/ Grass, Virgin, 1986
‘A lot has been written and wrangled over with this song, and, you know, it hasn’t deserved it. I just tried to wrestle with the paradox of God and the last dying doubts of belief that had hung, bat like, in the dark corners of my head since childhood. I’ll just say one more time this song failed to crystallize all my thoughts on the subject in under 4 minutes. Human belief is too big a beast to bring to the floor in such a short time.’ – Andy Partridge on ‘Dear God’ in the notes to Coat of many cupboards.
I was sorely tempted to pick something else. After all, this is the group which as long ago as 1982 released a set of B sides, Beeswax – whose title this blog perhaps ought to have appropriated as its own – alongside the hits on Waxworks. And that was at a point when we were less than half-way through the story, if we measure out XTC’s time in studio albums. From across that range the offcuts have often been as strong as those LPs’ individual highlights, and in a parallel world might have unseated some of them. The dubscapes of ‘Pulsing pulsing’ and ‘The somnambulist’; the brash attack of ‘Don’t lose your temper’ and ‘Limelight’ (twice outed as a B side and giving XTC’s official fanzine back in the eighties its name); twisted pop songs like ‘Smokeless zone’, and ‘Punch and Judy’ and straighter ones like ‘Blame the weather’ or ‘Desert island’. One of the ‘Homo Safari’ experimental instrumentals even – ‘Procession towards learning land’, say. (The Dukes of Stratosphear being an alter-ego, I consider myself free to do ‘My love explodes’ or ‘Vanishing girl’ at a later date.)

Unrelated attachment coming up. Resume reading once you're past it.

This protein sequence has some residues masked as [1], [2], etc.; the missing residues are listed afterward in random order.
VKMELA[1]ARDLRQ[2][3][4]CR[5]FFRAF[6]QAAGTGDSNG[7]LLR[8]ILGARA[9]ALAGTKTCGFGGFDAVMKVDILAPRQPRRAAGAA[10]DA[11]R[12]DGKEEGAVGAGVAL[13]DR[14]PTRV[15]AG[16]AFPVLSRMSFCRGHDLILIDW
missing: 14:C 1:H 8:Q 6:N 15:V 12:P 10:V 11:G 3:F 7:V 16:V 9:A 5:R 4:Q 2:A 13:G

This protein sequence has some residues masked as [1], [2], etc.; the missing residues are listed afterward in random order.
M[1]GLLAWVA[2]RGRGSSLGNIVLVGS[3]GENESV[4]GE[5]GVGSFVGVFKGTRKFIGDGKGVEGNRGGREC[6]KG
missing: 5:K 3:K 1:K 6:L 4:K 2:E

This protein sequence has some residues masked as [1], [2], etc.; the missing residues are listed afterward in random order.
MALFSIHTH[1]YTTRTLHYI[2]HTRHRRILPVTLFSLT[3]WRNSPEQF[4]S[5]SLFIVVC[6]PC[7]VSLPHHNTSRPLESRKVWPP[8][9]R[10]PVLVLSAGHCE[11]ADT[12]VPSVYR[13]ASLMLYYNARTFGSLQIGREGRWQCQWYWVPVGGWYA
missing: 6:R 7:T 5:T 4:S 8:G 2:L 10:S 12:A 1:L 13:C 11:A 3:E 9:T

Most likely it would have been ‘Jump’ with its incredible surfeit of musical ideas, or the West Country pop art experimentalism of ‘Red brick dream’. But Andy Partridge’s missive to the Almighty, inspired by books of children’s letters to God, continues to command attention, just as it generated attention at the time of its release, tucked evasively away on side B of ‘Grass’, Colin Moulding’s jovial and psychedelic double entendre. It didn’t matter to the listener then that Andy feels he failed to put across a rounded and complete assessment of his own non-belief, and it doesn’t matter now. What matters is that he captured headline messages from his own internal newspaper and put these across in a way which immediately connected with the readership. Who has ever said everything there is to say on a subject in the course of a pop song (give or take Bob Dylan)? The best you can do is put across those big feelings and personalise them with the kind of small detail which enlarges both their humanity and their artistry. Andy Partridge was already a master of this craft when he penned ‘Dear God’ and I wonder if his coolness about the song reflects a sense that even after setting out his position, doubts about his doubt remained; because, where God is concerned, certainty is a fool’s game. And though he has said that if the song upsets anyone, they deserve to be upset, perhaps he was worried – having just recorded in America with Todd Rundgren in a somewhat desperate effort to increase their attractiveness across the water – that it might lead to the kind of Stateside troubles that the Beatles unwittingly engendered when Lennon estimated the Fab Four’s popularity as against Jesus’. Indeed, when college radio stations started playing the song, it did upset fundamentalists, though of course nothing like as much as Lennon’s Jesus quote. But such was the interest in the song that XTC’s American label Geffen were forced to re-press Skylarking, with ‘Mermaid smiled’ giving way to ‘Dear God’, and the album subsequently became a milestone for the group, selling in sufficiently healthy quantities to gift them another album or two of commercial lenience from Virgin. So the infamous battles between producer and band, the belligerence of which may also have served to warp Partridge’s opinion of the sessions’ stand-out song, ultimately did XTC an enormous amount of good, as well as giving us their most atypical LP, up there with their more characteristic best (Drums and wires and Mummer in this fan’s opinion).